A new report says New Zealand's agriculture sector needs to do more to engage with artificial intelligence technology.
The report by the AI Forum of New Zealand looked at how it was being used in the sector here and around the world, and the potential impact for the local agriculture industry.
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AI Forum executive director Ben Reid said the research showed New Zealand urgently needs to increase its focus on operating in an AI-enabled future.
"The rapid development of AI technologies presents major opportunities and challenges for our country. New Zealand needs to actively engage with AI now in order to secure our future prosperity," he said.
Agriculture and horticulture play a dominant role in the economy with food exports - dairy products, meat, fruit, wine, fish and seafood - making up around 40 percent of New Zealand's $80 billion annual exports, said the report.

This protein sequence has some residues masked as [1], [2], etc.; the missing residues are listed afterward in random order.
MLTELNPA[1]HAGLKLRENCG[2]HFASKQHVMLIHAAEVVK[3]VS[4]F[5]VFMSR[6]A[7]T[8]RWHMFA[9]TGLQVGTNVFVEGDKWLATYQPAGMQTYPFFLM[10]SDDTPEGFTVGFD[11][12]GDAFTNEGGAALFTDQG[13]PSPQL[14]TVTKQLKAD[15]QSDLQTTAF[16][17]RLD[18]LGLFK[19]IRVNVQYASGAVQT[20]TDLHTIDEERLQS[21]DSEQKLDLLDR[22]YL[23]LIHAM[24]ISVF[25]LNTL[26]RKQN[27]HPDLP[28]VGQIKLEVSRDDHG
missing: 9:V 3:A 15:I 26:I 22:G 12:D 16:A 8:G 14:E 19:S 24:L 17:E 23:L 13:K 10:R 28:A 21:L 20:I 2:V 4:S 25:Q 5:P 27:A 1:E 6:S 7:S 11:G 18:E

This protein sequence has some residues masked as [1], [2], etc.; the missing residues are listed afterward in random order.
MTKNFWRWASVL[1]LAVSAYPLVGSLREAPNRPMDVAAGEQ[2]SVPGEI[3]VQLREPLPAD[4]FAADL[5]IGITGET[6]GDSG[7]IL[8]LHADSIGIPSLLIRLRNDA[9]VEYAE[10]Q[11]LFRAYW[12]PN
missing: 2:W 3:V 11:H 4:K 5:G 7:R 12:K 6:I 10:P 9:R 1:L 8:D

However, it said the agriculture sector continued to face significant ongoing challenges including climate change, low productivity growth, labour shortages, increasing regulation and environmental sustainability.
It suggested that AI could be used in diverse ways thoughout the food supply chain, including yield optimisation, addressing labour shortages, meat alternative research, food quality assurance, isolating disease outbreaks in animals and plants, waste reduction, biosecurity and conversion efficiency.
AI technologies could also be applied to reducing the environmental impact of agriculture in New Zealand and supporting more sustainable practices.
"On the food testing front, we are seeing the application of AI help develop new test methods and interpret complex test outputs faster, and machine vision used as an alternative test method in some applications.
"We are starting to see digital twins of farms and orchards emerge which simulate operating and business models to allow smarter, no-risk cause and effect modelling," said Reid.
While there was some agricultural AI activity in New Zealand, the report said it was disproportionately focused behind the farmgate.
"On-farm commercial activity to date appears to be focused on sensors, precision farm data with smarter alerts, robotics and decision support," said Reid.
He wanted to see the conversation and activity in AI change to include the whole value chain.
"AI is the 21st century's number 8 wire - enabling New Zealand to achieve a premium position in the global food supply."